The V&A Book of Color in Design
Thames & Hudson/304 pages/$39.95
Reviewed by Ed Voves
Mark Twain was correct. "Man is the only animal that blushes. Or needs to."
What Twain did not mention is that our blushes only register with other human beings. The ruddy red color which spreads across our faces in moments of embarrassment or mortification cannot be detected by dogs, cats, rabbits and most other animals. The range of color which can be perceived by our four-legged friends is far more limited. Dogs and cats can see some shades of blue and green, but not red.
Even the bulls of Spain, charging towards the matador's cape, are oblivious to its red hue. These fearsome beasts are goaded into action by the motion of the muleta, not by its vivid color.
Color is a very human matter, fascinating, compelling and confusing. A brilliant new study, The V&A Book of Color in Design, goes a long way to help us grasp the way that people understand and make use of color.
The science behind humanity's appreciation of color has engaged some of the greatest minds in history. The conflicting theories of Sir Isaac Newton and Johann Wolfgang von Goethe set the tone of the Age of Enlightenment dialogue on color.
The V&A Book of Color in Design is a collaborative endeavor of the Victoria and Albert Museum, Here Design Studio of London and Thames & Hudson Publishers.
Edited by Tim Travis, a curator of the V&A's Word & Image Department, the book can be used as a reference source for artists and designers. Organized in chapters devoted to specific colors, 375 works of art and craft from the V&A collection show how color has been used - and sometimes abused - from antiquity to the present day.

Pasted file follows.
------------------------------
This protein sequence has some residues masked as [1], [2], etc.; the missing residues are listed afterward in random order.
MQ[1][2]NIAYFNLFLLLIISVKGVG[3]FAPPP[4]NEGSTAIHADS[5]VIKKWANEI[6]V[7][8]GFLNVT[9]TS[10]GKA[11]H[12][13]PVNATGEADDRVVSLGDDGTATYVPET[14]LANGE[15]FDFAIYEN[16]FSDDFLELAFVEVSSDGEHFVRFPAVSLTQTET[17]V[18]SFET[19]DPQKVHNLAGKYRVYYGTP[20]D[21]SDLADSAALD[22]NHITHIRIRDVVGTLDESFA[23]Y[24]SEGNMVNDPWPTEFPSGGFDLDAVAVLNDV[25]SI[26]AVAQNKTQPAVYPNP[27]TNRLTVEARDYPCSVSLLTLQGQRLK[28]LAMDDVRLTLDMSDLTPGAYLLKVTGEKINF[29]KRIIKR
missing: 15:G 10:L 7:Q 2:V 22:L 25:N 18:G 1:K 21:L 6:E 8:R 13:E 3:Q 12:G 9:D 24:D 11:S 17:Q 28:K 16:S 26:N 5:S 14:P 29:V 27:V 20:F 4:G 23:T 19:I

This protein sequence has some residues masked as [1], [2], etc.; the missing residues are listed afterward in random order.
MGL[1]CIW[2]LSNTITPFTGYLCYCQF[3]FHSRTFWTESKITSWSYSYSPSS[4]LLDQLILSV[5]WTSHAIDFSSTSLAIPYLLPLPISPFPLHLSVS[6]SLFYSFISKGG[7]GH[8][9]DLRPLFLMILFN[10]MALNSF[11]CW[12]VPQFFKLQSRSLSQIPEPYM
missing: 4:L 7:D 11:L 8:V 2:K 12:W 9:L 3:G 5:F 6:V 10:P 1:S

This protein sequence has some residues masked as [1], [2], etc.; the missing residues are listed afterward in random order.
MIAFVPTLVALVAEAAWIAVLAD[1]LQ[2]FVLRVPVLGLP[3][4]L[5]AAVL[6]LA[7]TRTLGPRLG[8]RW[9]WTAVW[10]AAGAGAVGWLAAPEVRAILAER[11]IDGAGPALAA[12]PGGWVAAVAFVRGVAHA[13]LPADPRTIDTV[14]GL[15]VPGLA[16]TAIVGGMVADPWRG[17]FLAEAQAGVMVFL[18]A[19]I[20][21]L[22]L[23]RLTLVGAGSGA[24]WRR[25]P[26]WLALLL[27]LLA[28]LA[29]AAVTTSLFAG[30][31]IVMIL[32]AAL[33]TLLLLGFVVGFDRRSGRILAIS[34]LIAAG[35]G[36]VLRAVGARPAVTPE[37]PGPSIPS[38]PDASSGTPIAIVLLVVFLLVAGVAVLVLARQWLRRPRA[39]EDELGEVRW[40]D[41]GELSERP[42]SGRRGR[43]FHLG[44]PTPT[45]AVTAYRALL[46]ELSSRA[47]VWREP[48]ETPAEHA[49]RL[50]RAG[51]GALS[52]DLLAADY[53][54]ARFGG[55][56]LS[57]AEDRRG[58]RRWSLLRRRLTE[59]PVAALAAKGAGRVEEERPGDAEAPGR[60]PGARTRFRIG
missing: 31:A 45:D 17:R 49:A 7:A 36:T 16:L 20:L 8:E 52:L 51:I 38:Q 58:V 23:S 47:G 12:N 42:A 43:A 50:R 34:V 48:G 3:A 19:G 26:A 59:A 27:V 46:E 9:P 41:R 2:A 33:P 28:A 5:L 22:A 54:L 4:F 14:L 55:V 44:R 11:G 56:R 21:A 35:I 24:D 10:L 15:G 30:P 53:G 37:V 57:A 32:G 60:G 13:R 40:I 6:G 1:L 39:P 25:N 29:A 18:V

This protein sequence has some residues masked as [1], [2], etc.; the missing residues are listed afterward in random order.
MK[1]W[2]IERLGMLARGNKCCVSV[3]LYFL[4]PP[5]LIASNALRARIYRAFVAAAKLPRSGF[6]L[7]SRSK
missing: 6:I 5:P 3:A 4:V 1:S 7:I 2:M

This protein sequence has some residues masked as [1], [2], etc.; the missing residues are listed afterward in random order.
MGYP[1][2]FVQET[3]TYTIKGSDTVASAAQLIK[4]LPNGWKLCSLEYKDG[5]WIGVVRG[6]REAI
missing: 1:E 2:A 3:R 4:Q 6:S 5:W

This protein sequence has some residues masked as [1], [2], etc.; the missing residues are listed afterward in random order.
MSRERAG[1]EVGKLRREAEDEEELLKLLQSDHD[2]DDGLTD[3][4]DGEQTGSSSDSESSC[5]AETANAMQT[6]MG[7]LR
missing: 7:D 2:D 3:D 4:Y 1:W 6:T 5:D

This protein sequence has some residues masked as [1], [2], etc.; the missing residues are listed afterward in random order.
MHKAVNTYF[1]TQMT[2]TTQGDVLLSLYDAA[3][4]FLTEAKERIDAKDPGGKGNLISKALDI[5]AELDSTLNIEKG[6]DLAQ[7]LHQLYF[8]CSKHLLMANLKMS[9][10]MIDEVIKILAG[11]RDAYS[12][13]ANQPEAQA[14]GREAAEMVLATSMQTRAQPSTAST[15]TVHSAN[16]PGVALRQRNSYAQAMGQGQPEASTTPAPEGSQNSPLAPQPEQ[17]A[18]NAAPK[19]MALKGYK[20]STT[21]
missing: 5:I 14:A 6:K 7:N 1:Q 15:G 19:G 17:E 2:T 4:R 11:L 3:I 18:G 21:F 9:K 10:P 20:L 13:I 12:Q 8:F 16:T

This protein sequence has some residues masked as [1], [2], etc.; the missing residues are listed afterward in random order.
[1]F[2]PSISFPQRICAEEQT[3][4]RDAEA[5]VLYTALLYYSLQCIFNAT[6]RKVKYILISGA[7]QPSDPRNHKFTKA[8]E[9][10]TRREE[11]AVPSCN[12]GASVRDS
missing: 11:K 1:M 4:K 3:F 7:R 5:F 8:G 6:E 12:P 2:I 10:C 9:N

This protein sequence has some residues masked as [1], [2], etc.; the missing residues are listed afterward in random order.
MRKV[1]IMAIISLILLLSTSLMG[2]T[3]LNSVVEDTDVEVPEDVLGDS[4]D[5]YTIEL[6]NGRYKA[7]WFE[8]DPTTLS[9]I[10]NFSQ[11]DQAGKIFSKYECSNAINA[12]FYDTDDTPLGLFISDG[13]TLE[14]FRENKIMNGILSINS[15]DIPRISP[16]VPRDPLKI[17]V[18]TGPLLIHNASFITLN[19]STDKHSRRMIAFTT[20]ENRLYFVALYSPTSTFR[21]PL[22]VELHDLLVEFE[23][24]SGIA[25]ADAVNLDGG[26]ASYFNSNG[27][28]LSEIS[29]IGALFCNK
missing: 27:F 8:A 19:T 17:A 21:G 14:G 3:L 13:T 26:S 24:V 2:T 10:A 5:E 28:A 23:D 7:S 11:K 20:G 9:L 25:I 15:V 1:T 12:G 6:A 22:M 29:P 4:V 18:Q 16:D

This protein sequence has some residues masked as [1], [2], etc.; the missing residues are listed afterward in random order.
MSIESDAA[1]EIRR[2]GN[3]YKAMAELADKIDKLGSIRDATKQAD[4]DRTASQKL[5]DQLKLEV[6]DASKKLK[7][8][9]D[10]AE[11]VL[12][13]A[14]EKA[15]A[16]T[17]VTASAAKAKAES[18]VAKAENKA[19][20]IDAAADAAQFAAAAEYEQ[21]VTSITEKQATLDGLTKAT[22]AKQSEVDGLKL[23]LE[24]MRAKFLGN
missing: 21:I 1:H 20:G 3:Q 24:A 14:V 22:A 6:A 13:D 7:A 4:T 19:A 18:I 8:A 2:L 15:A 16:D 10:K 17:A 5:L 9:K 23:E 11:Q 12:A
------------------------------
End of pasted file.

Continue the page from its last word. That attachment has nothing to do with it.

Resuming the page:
Yet, the importance of The V&A Book of Color in Design transcends its role as a historical survey. This is an insight-rich book which will engage thoughtful readers in focusing their eyes on the world around them.
Human beings have been putting color to use for a long time. The introductory chapter discusses the discovery by archaeologist Lawrence Barham of a layer of sediment used by prehistoric humans to create colors, most likely for cave painting and body decoration. Minerals, many excavated at other sites, were painstakingly ground-down with stone tools to extract a wide range of pigments: brown, red, yellow, purple, blue and pink.
The site of this color "processing" center was the Twin Rivers Cave in Zambia. The complex activity dates to between 200,000 to 400,000 years ago.
Even if we accept the most recent of these long-ago dates, the implications are astonishing. Colors were already being "man-made" before the first definitive evidence of Homo sapiens, in the shape of skull fragments found in Ethiopia, dating to 195,000 years ago. Scientists conjecture that human language was not prevalent until 150,000 years ago. Thus, color served as a form of self-expression even before our ancestors could verbally articulate their thoughts and feelings.
The fact that many of the minerals had to be transported a considerable distance to be processed into pigments at the Twin Rivers Cave deserves further consideration. Here we see the sequence of the material/spiritual culture of color. Extracted from the earth, processed by human hands, colors were then projected into "higher" value systems.
The transformation of raw minerals into gleaming treasures fit for the gods - or godlike humans - is best observed in the chapter dealing with the color Blue. "The difficulty and expense of extracting or creating blue materials," the caption text notes, "elevated the color's status among those keen to demonstrated their wealth and taste."